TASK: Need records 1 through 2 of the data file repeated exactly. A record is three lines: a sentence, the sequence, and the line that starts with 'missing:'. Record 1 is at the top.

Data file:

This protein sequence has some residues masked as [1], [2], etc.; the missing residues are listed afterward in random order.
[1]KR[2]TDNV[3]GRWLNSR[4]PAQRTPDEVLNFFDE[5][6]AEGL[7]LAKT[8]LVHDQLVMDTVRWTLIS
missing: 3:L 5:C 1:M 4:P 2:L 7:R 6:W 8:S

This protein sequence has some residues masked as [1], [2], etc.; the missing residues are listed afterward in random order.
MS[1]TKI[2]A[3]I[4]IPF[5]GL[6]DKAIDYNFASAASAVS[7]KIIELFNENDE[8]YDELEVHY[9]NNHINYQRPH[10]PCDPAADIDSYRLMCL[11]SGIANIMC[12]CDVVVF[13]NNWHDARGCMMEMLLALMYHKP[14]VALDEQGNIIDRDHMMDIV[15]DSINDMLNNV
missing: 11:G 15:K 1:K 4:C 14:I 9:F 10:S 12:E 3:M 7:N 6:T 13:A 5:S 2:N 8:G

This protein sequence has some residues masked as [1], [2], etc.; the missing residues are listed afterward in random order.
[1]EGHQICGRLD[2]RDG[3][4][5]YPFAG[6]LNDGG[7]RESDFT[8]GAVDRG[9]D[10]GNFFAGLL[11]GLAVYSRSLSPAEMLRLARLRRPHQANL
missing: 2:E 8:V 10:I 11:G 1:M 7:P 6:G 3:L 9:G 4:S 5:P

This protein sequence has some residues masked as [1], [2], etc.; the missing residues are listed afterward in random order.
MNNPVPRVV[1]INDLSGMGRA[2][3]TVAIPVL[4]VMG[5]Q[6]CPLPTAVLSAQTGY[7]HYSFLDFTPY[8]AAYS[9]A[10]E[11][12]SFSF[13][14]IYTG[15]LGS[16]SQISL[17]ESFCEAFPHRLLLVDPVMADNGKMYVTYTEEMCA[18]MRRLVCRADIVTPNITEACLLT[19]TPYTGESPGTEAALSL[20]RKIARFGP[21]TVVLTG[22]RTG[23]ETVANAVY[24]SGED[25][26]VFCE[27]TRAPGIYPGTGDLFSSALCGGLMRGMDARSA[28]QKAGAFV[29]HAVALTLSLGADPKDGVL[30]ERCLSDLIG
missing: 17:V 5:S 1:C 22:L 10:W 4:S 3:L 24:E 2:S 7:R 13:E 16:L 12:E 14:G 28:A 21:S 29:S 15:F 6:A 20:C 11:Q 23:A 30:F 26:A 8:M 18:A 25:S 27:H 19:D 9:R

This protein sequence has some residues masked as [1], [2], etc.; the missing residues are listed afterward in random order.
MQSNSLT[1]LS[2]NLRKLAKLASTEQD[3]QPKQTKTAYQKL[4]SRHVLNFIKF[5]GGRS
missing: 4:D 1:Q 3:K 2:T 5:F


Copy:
This protein sequence has some residues masked as [1], [2], etc.; the missing residues are listed afterward in random order.
[1]KR[2]TDNV[3]GRWLNSR[4]PAQRTPDEVLNFFDE[5][6]AEGL[7]LAKT[8]LVHDQLVMDTVRWTLIS
missing: 3:L 5:C 1:M 4:P 2:L 7:R 6:W 8:S

This protein sequence has some residues masked as [1], [2], etc.; the missing residues are listed afterward in random order.
MS[1]TKI[2]A[3]I[4]IPF[5]GL[6]DKAIDYNFASAASAVS[7]KIIELFNENDE[8]YDELEVHY[9]NNHINYQRPH[10]PCDPAADIDSYRLMCL[11]SGIANIMC[12]CDVVVF[13]NNWHDARGCMMEMLLALMYHKP[14]VALDEQGNIIDRDHMMDIV[15]DSINDMLNNV
missing: 11:G 15:K 1:K 4:C 14:I 9:F 10:S 12:E 3:M 7:N 6:T 13:A 5:S 2:N 8:G